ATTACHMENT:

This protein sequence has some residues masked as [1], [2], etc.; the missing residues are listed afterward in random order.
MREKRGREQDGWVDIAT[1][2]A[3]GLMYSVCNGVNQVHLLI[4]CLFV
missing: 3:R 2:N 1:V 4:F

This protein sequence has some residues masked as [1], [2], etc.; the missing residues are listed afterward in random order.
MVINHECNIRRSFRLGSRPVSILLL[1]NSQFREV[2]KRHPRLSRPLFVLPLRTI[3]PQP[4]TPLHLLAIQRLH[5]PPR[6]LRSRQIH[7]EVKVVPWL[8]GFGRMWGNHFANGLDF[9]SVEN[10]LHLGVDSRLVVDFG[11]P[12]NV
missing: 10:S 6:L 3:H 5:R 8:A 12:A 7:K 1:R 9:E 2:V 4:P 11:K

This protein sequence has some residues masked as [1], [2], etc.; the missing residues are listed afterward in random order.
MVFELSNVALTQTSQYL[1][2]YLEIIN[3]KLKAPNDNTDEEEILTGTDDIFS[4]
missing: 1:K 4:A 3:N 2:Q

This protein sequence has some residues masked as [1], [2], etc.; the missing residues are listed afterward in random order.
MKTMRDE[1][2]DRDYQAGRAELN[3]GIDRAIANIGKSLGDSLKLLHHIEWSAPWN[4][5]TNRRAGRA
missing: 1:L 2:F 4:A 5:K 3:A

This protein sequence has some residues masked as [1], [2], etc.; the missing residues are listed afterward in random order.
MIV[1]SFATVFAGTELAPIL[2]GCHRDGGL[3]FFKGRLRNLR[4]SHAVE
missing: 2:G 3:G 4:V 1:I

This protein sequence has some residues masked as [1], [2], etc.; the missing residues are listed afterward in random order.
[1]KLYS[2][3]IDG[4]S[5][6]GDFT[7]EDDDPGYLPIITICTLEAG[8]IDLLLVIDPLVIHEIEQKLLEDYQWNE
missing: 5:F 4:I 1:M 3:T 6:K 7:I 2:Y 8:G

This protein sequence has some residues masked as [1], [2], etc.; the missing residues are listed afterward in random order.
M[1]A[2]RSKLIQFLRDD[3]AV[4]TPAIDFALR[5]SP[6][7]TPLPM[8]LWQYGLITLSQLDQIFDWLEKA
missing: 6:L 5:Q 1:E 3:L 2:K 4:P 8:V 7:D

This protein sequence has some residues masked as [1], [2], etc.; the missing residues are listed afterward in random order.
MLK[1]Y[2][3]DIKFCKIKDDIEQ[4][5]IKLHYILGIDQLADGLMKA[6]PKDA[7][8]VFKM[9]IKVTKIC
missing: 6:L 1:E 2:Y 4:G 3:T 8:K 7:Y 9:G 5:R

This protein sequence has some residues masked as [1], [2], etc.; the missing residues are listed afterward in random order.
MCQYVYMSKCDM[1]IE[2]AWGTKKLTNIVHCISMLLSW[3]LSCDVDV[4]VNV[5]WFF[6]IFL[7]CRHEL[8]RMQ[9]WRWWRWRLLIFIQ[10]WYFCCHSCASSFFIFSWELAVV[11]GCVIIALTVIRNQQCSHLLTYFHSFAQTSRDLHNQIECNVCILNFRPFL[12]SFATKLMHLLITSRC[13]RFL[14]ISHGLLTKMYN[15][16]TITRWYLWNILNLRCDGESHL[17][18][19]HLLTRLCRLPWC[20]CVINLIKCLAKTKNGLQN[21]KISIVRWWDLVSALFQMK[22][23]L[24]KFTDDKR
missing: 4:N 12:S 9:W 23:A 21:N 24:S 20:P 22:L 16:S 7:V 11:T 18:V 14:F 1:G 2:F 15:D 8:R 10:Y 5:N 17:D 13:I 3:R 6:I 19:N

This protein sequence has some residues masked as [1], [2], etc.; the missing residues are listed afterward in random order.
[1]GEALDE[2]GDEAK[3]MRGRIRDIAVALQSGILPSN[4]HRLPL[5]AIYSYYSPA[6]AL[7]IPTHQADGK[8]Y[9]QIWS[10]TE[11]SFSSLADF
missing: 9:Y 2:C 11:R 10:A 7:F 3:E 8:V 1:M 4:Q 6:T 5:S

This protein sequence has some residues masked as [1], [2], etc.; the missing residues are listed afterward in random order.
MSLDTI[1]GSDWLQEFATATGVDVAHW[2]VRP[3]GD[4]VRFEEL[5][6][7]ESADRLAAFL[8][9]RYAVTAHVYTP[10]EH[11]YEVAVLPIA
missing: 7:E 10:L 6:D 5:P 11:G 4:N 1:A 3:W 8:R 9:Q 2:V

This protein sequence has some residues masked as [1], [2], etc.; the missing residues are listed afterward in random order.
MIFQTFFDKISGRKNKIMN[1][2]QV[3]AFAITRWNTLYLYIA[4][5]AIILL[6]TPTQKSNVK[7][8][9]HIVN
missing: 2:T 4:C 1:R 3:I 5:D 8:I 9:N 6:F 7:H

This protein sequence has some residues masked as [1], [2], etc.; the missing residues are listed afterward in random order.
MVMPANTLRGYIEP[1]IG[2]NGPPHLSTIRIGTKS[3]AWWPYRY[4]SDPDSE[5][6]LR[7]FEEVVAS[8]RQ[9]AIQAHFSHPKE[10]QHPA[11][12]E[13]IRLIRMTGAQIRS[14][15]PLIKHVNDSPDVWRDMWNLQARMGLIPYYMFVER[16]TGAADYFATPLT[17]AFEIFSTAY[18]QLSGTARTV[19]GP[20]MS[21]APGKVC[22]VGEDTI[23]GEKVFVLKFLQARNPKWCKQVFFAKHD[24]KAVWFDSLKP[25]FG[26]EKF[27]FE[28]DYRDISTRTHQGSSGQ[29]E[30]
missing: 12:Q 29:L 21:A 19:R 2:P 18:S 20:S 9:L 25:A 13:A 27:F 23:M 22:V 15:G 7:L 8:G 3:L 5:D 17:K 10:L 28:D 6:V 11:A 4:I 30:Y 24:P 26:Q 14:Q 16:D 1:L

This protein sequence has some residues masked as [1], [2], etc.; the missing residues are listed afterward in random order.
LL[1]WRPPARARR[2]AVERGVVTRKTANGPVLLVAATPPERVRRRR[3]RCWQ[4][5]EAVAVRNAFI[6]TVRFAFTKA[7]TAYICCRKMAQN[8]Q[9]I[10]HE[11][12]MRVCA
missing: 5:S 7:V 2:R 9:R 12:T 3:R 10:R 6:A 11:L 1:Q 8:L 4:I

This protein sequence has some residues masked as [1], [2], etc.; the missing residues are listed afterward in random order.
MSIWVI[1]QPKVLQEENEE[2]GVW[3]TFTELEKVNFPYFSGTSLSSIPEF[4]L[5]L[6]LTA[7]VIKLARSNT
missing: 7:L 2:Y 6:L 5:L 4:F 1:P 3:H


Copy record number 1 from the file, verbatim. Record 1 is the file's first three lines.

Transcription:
This protein sequence has some residues masked as [1], [2], etc.; the missing residues are listed afterward in random order.
MREKRGREQDGWVDIAT[1][2]A[3]GLMYSVCNGVNQVHLLI[4]CLFV
missing: 3:R 2:N 1:V 4:F